We are now left with about $5 billion of the provision for taxes in the AOI group’s accounts that could be in Ireland.

What amount capital allowances are left?

The previous posts go through the 2015 acquisition of a now Irish-resident subsidiary in the AOI group that acquired the license to sell Apple’s products outside the Americas.  This huge acquisition, probably not far from $240 billion, resulted in a huge amount of expenditure that became eligible as a tax deduction. 

Under Section 291A of the Tax Consolidated Act this is achieved via capital allowances – the amount of the capital expenditure that can be deducted each year when taxable income is being determined.

A deferred tax asset of $30 billion ($240 billion of capital allowances multiplied by 12.5 per cent) was put on the balance sheet of a company in the AOI group when this transaction occurred.  Each year a large amount of the AOI group’s tax provision is charged against this deferred tax asset.  We can see the evolution of this in the following table.

AOI Deferred Tax Assets 2017-2022

We can’t go back to when the transaction occurred at the start of 2015, but we can see that at the end of the 2016 financial year, the AOI group had $22.6 billion of deferred tax assets from “Intra-Group Transactions” (which would describe one subsidiary buying a license from another subsidiary).

We can see that $4.4 billion were further used in 2017 and 2018 with $3.3 billion used in the four years since.  All told, the value of the capital allowances has declined from $30 billion with just $812 million remaining by the end of the 2022 financial year.  As this corresponds to around one-quarter of the recent annual usage, it will be the case that income generated in the first quarter of the 2023 financial year will fully exhaust the capital allowances.  This will expose all of the profit from the license held in Ireland to tax.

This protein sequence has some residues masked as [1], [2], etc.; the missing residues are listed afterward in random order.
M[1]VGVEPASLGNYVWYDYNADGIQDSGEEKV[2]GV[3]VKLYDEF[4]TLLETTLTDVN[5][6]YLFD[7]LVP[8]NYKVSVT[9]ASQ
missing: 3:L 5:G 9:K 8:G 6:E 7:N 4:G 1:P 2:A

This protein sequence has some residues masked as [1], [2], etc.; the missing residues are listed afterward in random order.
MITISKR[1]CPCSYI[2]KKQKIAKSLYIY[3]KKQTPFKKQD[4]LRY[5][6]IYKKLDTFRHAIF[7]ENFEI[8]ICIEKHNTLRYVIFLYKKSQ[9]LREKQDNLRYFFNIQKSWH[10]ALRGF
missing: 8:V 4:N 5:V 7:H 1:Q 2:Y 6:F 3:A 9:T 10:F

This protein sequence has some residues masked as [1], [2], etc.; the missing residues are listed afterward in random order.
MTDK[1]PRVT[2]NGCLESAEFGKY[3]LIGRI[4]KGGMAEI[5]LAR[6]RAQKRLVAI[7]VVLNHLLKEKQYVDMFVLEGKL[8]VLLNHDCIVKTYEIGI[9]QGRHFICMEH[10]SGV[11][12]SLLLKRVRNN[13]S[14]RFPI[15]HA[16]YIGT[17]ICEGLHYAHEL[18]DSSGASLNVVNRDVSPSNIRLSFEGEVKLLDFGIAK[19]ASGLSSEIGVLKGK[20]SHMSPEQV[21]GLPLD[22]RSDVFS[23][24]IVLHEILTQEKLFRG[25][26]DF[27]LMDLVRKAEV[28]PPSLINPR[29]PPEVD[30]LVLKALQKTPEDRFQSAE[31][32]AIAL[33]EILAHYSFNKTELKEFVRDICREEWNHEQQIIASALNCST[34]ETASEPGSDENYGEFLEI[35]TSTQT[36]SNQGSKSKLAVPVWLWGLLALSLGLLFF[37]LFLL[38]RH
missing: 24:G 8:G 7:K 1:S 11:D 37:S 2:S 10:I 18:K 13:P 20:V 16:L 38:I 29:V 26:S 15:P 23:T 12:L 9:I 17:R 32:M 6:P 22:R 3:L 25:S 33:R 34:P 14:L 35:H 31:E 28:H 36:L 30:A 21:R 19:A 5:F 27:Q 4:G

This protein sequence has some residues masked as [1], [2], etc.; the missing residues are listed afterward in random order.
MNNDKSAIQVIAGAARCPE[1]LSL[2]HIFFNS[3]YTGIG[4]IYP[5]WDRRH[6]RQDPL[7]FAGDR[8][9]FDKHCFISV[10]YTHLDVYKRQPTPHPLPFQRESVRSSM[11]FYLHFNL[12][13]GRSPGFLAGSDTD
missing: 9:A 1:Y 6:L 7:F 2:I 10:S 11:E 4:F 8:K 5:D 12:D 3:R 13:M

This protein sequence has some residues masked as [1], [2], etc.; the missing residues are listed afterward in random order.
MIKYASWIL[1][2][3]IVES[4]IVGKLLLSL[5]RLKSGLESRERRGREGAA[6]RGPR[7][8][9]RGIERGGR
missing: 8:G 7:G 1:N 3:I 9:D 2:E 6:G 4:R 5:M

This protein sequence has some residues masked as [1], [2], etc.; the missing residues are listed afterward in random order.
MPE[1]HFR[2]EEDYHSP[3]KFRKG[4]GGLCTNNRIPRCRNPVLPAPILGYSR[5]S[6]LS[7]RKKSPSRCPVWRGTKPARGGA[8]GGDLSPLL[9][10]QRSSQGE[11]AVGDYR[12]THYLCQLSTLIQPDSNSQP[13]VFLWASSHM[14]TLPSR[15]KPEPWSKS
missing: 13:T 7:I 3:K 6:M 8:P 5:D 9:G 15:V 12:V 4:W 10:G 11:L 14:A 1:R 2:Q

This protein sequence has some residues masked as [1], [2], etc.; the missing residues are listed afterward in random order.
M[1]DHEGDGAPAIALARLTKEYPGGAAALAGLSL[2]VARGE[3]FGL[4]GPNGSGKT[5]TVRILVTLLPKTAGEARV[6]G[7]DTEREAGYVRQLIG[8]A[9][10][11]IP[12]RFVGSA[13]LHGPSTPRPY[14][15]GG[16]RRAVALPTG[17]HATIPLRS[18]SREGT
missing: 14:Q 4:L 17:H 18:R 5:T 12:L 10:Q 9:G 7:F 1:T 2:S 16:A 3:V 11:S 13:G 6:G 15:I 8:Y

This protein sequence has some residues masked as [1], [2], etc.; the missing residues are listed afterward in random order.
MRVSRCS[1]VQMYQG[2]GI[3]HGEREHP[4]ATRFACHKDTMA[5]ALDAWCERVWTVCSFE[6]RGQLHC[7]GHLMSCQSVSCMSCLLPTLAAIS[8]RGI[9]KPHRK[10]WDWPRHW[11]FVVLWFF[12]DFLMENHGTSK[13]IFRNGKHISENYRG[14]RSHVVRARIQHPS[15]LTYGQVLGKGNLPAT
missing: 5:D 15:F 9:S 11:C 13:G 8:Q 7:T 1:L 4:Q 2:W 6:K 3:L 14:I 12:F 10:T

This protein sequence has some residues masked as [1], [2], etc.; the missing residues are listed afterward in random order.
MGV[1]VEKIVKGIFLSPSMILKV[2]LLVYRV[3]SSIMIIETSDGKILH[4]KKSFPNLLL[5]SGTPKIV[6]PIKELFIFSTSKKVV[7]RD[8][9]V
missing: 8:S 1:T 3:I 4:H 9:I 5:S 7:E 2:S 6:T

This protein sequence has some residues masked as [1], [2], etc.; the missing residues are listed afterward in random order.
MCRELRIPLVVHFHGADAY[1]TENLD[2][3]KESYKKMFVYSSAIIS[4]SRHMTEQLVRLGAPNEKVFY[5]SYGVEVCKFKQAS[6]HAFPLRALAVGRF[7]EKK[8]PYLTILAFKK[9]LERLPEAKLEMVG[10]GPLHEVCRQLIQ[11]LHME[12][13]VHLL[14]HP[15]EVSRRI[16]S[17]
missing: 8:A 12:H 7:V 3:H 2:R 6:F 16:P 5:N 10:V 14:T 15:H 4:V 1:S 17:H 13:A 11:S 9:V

And we can already see evidence of this in Irish tax receipts.  Companies pay their Corporation Tax via preliminary payments made in months six and 11 of their financial year with their full tax return due nine months after the year ends.  For large companies these preliminary payments should correspond to 90 per cent of the final tax liability.  A company with a September year end will make its first preliminary payment in March with the second following in August.

Here are the month Corporation Tax receipts in March for recent years:

CT Revenues March 2009-2023 Bar

Prior to 2022, March was not a significant month for Corporation Tax revenues.  This has changed in the last two years and a link with Apple seems likely.  The increase in 2022 could be linked to the increase in the AOI group’s profits, with the profit of the Irish licensing subsidiary perhaps rising significantly above that which could be offset by capital allowances with the further increase in 2023 perhaps due to the exhaustion of those capital allowances now taking place. 

To date, there has been no evidence in Ireland of a significant Apple restructure. Absent that, we can expect to see strong August receipts in due course.  It is also possible we might see some changes in Ireland’s national accounts – due to the exhaustion of the capital allowances – and that is something we may return to.